The dilemma facing long-haul travellers across the globe
The decision to take a long-distance bus notwithstanding, a dilemma faced by many a traveller including ourselves is how to cope with the posturing and politics of reclining seating on buses, trains, planes and even ferries.
I have travelled on many a bus with so much space between the seats that this is a non-issue. However, as is the case with most, if you are faced with a confined space between your arse and the seat in front ( made all the worse if you are 6 foot plus ) then the journey can turn into a trial for both body and mind.
So what is the correct strategy for dealing with this difficulty? As far as I have mapped out in my mind during many laborious, nocturnal trials there are a few options.
Initiate the recline - Sitting at the front? Then you might have no option, but this is hardcore if your anywhere in the middle.
Recline and recline again - Sensible, but how patient are you going to be on a 16 hour slog.
Don´t recline at all - Big risk unless your a pygmy (is that PC these days?). DVT anyone?
Then, what about the etiquette of consulting with your fellow passengers? A potential mine field especially if there´s a language barrier. Do you confront your recliner ahead, ask permission behind you or just pretend to stare out the window during your own or someone else's movement. Illustrating the gesture that the person infront has already reclined can be difficult to master.
An additional complexity, if you have plumped for a more horizontal approach is how far do to take it? Fair enough on a lot of transport you'll be limited to a couple of centimetres but with the business class option now within reach of some penny pinchers, your view of the air conditioning unit above can be significantly improved.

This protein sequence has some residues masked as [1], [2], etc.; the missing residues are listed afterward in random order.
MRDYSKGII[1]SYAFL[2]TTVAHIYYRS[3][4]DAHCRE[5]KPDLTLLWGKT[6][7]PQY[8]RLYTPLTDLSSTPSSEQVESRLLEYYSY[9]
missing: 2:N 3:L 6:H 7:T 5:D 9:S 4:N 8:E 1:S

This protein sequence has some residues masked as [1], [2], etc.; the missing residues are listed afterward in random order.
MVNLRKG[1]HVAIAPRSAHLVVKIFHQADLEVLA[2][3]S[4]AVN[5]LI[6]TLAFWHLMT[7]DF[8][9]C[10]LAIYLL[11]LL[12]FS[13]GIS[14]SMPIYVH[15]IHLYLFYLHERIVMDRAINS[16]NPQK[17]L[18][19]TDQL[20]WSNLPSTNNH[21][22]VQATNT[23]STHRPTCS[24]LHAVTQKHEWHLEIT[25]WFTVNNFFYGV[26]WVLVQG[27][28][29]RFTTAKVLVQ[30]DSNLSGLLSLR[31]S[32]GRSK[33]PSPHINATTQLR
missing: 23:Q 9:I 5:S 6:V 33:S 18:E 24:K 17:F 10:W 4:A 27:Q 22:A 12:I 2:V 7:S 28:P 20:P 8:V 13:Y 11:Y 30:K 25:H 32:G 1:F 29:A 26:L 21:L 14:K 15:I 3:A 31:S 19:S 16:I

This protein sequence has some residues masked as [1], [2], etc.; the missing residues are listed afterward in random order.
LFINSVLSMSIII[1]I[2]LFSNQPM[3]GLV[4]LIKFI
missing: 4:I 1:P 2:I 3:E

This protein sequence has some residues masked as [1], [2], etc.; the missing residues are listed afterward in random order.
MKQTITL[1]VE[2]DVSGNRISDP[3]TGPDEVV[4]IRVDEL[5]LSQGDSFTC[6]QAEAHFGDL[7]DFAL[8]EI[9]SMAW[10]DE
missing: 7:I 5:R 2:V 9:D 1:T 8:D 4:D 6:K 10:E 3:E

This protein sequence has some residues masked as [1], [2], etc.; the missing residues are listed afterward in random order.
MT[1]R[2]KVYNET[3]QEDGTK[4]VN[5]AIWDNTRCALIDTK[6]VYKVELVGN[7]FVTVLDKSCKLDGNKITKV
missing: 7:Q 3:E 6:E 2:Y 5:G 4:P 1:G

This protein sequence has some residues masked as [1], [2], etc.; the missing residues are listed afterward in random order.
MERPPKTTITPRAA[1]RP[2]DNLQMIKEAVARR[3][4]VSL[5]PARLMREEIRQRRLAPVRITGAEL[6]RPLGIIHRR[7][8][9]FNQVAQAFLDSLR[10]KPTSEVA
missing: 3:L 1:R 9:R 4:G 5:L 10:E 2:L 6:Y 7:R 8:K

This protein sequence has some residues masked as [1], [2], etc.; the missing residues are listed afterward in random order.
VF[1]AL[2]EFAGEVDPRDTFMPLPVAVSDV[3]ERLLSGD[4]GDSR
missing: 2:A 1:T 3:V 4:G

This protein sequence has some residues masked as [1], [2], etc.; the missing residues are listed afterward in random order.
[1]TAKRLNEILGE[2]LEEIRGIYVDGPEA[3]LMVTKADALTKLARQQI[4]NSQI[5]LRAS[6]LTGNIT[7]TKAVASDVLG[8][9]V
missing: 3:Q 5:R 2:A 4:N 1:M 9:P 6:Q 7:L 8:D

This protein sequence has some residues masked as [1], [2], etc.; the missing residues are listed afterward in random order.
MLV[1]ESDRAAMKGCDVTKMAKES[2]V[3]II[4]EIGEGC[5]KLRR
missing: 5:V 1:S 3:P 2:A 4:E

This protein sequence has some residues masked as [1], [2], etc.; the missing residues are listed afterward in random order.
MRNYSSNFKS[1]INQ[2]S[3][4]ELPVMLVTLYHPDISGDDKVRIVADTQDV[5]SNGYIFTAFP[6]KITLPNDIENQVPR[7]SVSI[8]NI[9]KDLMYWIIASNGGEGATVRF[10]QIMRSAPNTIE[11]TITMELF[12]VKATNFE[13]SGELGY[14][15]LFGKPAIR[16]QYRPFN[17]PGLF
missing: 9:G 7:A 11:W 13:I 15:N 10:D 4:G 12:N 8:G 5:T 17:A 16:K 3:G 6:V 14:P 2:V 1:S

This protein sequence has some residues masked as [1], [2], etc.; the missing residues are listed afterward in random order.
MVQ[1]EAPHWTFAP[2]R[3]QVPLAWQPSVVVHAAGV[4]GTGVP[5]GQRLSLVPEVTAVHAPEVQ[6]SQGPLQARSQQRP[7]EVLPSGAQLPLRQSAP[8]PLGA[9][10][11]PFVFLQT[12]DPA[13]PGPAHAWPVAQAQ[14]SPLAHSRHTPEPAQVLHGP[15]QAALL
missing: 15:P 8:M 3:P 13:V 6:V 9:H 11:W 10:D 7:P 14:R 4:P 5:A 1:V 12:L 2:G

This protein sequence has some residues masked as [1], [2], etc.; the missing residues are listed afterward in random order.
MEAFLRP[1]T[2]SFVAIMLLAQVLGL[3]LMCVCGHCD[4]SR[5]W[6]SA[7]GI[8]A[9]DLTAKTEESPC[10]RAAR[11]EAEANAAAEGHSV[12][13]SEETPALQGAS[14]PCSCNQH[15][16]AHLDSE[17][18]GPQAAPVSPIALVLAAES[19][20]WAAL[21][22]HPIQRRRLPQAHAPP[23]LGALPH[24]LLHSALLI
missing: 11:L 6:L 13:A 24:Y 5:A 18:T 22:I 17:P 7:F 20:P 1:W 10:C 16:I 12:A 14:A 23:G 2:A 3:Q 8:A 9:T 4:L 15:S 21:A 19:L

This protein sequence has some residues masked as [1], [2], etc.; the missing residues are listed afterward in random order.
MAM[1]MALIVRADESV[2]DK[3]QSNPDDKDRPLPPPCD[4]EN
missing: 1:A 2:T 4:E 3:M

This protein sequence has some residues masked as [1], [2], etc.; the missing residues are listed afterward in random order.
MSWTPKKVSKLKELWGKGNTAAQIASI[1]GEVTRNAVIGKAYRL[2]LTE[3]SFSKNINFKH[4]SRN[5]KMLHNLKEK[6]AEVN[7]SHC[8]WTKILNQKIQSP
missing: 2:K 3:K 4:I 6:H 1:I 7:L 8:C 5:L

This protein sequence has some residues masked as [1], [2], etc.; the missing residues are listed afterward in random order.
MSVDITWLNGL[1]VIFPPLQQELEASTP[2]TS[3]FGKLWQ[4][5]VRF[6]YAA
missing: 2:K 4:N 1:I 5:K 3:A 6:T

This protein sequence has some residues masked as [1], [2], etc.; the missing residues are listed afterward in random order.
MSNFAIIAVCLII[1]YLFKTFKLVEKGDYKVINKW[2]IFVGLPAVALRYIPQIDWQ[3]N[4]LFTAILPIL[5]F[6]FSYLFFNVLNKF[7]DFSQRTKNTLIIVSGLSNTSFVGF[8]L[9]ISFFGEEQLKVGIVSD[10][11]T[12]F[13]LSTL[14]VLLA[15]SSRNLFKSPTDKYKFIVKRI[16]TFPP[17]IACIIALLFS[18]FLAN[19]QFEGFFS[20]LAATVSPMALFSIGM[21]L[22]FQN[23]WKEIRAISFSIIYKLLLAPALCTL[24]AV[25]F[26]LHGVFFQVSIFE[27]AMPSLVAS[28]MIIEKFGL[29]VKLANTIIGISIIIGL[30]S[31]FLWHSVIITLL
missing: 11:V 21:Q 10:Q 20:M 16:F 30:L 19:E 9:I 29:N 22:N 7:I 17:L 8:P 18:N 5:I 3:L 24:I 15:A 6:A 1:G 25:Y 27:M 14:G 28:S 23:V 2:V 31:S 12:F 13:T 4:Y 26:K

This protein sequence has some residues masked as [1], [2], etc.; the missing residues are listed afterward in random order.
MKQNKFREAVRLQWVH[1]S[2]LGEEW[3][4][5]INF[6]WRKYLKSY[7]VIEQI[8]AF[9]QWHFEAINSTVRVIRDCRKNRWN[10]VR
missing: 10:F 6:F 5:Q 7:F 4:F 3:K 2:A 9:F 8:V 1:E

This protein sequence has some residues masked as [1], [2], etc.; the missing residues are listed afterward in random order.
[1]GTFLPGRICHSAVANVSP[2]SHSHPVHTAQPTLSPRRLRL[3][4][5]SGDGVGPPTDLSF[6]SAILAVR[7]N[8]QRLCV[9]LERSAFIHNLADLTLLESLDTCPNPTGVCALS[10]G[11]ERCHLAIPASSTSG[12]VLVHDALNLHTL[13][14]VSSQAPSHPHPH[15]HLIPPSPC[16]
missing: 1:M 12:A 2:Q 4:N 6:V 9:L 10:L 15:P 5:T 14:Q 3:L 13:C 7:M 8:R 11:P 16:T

My personal thought is that timing is everything. If its a standard day bus venture then matching any reclination from your fellow strugglers is probably ideal. However if a meal is involved and you push it to the limit, the (sod's law, portly) amigo behind is likely to find that seeing his meal beyond his chin is nearly impossible. It's important to add that this scenario can also be beneficial if, as in Pauline's case you rarely take precautions and prefer to store mushroom foo yung in your ponch. Careful consultion is clearly necessary at this time.
Night time can open up other possibilities. Under the cover of darkness, (often pitch black when your in the middle of nowhere) most feel safe to let go of their inhibitions and hit full reverse.
So, after debating this, mostly in my own head but also with the long suffering Pauline, I have to question how we have ended up with this dilemma. And as is often the case it's a money issue. If you can afford it you won't have the problem but because fully flat is out of most people's reach, economy carriers are going to take the sardine approach as far as they can. Hence, the design and layout of seating recognises a need for maximum occupancy over comfort.
As with most things in life best laid plans can come unstuck (or stuck in this case) and even with a strategy (if you have Pauline's luck) the chair with a broken reclining mechanism will always find you. Either that or some lass with a bag of fish will lump it on your lap redering any thought's of comfort defunct.